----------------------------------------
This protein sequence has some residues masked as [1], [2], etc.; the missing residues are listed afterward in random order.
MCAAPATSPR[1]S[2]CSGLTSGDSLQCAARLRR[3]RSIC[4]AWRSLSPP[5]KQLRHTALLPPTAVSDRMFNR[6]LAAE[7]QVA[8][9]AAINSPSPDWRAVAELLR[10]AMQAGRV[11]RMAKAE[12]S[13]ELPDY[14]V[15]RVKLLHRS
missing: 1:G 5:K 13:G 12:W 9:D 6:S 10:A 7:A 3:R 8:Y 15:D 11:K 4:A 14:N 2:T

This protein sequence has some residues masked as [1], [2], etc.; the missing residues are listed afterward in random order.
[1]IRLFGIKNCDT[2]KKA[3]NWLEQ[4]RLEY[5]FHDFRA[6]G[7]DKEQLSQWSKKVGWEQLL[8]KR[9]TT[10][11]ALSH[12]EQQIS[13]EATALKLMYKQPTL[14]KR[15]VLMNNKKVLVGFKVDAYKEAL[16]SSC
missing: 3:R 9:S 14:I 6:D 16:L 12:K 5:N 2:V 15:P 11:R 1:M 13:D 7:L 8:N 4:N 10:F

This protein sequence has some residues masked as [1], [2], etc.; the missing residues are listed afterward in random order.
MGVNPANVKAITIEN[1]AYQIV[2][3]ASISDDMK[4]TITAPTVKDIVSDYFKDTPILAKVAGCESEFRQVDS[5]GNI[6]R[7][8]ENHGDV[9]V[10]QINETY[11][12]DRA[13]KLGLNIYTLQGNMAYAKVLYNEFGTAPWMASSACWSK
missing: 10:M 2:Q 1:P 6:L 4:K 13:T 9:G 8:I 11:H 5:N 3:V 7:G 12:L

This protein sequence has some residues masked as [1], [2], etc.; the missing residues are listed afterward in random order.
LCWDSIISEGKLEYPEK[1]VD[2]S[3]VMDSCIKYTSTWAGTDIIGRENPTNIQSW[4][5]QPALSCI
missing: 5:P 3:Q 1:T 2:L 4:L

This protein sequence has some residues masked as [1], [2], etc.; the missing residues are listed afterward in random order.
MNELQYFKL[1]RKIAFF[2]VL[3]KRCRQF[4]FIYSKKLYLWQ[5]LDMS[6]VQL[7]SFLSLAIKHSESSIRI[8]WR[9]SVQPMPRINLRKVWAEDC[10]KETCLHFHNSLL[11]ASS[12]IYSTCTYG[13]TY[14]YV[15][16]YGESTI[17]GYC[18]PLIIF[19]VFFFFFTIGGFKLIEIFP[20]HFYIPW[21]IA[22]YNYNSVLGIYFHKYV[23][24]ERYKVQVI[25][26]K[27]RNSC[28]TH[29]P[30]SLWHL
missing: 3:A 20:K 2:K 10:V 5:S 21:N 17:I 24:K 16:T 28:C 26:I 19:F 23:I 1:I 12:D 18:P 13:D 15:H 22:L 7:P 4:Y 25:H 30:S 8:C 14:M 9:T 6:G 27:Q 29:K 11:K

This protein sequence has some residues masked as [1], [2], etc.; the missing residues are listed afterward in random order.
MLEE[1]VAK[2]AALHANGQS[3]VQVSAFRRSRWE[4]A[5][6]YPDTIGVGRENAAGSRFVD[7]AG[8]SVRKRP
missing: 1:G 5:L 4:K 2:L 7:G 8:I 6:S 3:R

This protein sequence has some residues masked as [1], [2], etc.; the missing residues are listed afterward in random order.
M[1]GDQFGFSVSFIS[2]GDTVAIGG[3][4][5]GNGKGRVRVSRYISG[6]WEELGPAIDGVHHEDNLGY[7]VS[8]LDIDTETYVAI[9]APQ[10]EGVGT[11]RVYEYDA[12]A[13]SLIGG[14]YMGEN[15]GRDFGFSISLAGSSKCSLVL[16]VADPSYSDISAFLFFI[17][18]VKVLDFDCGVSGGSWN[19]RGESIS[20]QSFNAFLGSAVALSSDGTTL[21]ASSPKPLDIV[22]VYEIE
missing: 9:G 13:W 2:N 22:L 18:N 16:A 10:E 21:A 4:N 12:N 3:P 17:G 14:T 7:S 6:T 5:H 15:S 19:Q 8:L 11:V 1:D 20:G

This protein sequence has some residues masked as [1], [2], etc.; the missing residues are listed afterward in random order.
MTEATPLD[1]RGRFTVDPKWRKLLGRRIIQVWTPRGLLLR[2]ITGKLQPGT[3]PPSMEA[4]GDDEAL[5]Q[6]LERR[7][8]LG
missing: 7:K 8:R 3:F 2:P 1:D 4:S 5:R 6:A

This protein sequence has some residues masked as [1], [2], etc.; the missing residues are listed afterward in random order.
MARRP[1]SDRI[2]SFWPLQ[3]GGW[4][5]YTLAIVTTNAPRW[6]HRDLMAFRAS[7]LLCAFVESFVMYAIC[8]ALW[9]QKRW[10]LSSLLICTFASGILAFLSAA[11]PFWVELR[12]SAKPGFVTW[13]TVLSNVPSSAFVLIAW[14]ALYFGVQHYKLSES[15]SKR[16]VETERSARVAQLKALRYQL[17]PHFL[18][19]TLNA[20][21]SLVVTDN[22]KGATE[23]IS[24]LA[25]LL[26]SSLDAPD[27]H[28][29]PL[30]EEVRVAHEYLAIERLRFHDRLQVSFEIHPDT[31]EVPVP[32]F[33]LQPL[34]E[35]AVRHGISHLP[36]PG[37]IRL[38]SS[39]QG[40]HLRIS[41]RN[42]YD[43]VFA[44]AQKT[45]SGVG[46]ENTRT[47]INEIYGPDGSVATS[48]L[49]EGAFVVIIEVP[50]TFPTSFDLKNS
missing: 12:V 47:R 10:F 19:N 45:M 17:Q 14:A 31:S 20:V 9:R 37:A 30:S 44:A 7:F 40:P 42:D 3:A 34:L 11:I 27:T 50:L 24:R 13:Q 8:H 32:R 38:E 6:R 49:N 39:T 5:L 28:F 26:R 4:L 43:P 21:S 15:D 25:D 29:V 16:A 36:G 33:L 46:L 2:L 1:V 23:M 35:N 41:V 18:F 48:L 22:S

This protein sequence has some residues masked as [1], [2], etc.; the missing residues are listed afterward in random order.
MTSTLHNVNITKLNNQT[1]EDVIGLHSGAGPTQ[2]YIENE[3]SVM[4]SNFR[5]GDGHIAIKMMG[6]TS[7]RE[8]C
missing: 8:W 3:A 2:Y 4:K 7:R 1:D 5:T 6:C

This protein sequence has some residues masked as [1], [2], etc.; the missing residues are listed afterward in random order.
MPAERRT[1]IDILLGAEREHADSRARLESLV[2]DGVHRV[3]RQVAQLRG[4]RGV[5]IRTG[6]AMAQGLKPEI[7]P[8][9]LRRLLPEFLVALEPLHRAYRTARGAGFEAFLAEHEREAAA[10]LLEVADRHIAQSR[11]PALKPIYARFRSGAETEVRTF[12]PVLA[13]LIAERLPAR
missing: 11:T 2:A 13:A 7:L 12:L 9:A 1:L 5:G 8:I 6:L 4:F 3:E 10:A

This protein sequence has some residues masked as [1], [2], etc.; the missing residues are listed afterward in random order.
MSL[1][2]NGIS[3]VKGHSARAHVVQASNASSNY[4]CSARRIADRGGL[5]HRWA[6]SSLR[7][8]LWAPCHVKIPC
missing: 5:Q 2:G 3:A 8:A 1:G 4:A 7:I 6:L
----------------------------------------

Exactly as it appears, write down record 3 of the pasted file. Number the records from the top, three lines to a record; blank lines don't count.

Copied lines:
This protein sequence has some residues masked as [1], [2], etc.; the missing residues are listed afterward in random order.
MGVNPANVKAITIEN[1]AYQIV[2][3]ASISDDMK[4]TITAPTVKDIVSDYFKDTPILAKVAGCESEFRQVDS[5]GNI[6]R[7][8]ENHGDV[9]V[10]QINETY[11][12]DRA[13]KLGLNIYTLQGNMAYAKVLYNEFGTAPWMASSACWSK
missing: 10:M 2:Q 1:P 6:L 4:K 13:T 9:G 8:I 11:H 5:N 3:V 7:G 12:L